Crossing the threshold for the “excessive” tier has the harshest penalties. There is no grace period; fines start immediately and continue until you are removed from the program or your account is canceled by Visa.

You can exit the VDMP at any level if you keep your chargeback rate below the Visa chargeback threshold for three consecutive months. The same applies for the VFMP; you must remain below the threshold for three consecutive months. If you are successful for two months, but then breach the threshold again, the timer starts over.

Also, remember that each chargeback counts toward your total. This will happen even if the chargeback was invalid (as in the case of friendly fraud) and you manage to reverse the chargeback through the representment process.


If you breach the Visa chargeback threshold, they will assess a $50 per-chargeback fine with each new dispute. If you can’t bring your chargeback rate down within a year, you may have your card processing privileges revoked entirely.

What Does This Mean for Me?

The bottom line: breaching the Visa chargeback threshold could quickly inflate your costs and may destroy your business entirely if left unchecked.

Unfortunately, staying under the Visa chargeback threshold may not be enough. Remember that excessive chargebacks aren’t your problem alone; your acquirer has a vested interest in seeing that you remain in compliance, too.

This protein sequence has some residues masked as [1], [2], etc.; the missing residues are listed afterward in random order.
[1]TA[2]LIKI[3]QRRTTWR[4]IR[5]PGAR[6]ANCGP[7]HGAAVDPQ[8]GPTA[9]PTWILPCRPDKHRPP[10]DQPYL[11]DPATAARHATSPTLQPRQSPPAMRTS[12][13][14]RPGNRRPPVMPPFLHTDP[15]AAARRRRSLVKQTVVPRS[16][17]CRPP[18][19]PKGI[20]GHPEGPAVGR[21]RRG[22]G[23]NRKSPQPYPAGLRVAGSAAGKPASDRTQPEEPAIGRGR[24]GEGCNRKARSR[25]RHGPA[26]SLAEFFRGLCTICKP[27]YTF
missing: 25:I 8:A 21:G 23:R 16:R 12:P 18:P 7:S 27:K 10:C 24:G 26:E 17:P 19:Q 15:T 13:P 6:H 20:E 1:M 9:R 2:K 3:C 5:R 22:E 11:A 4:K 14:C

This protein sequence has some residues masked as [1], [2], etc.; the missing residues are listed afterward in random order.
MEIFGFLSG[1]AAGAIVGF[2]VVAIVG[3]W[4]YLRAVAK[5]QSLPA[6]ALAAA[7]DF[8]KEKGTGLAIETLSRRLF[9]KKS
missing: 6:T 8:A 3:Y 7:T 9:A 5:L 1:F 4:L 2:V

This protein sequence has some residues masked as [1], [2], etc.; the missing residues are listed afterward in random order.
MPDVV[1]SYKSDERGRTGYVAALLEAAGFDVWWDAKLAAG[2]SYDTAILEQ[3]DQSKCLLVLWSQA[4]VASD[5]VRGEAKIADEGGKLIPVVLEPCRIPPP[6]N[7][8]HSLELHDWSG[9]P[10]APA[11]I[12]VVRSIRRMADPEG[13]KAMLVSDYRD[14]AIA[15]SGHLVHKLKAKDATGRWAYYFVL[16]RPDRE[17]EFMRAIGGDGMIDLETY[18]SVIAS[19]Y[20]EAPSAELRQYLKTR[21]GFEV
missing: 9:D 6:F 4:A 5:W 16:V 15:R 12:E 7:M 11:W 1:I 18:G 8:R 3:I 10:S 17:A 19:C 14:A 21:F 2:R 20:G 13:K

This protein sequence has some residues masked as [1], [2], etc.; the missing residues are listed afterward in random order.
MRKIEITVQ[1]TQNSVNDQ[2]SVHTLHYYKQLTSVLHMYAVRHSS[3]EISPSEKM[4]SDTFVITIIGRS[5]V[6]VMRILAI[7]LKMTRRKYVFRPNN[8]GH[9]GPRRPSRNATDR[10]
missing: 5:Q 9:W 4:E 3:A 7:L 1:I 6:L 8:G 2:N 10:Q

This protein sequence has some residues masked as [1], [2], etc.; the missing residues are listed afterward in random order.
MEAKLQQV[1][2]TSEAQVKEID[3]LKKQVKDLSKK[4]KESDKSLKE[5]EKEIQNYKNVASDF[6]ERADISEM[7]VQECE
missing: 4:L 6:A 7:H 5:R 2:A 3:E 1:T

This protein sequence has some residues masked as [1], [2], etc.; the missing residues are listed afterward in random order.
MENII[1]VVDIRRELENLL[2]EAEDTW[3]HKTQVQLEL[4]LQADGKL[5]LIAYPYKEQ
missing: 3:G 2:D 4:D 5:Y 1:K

When customers or their issuing banks file disputes, Visa first overturns the transaction from your acquirer. In turn, your acquirer then withdraws the money from your account to cover their loss. However, if your chargeback issuances spike, or your liabilities outstrip the amount of cash you have available on hand, the acquirer would be held liable to cover the outstanding chargeback costs. If there’s a chance that this might happen, most acquirers will preemptively freeze or terminate your account as a way of  protecting their interests.

Acquirers understand that some chargebacks are unavoidable. That said, standard acquirers and processors don’t want to do business with merchants who receive excessive chargebacks. This means acquiring banks often set their own chargeback thresholds that are stricter than those imposed by Visa.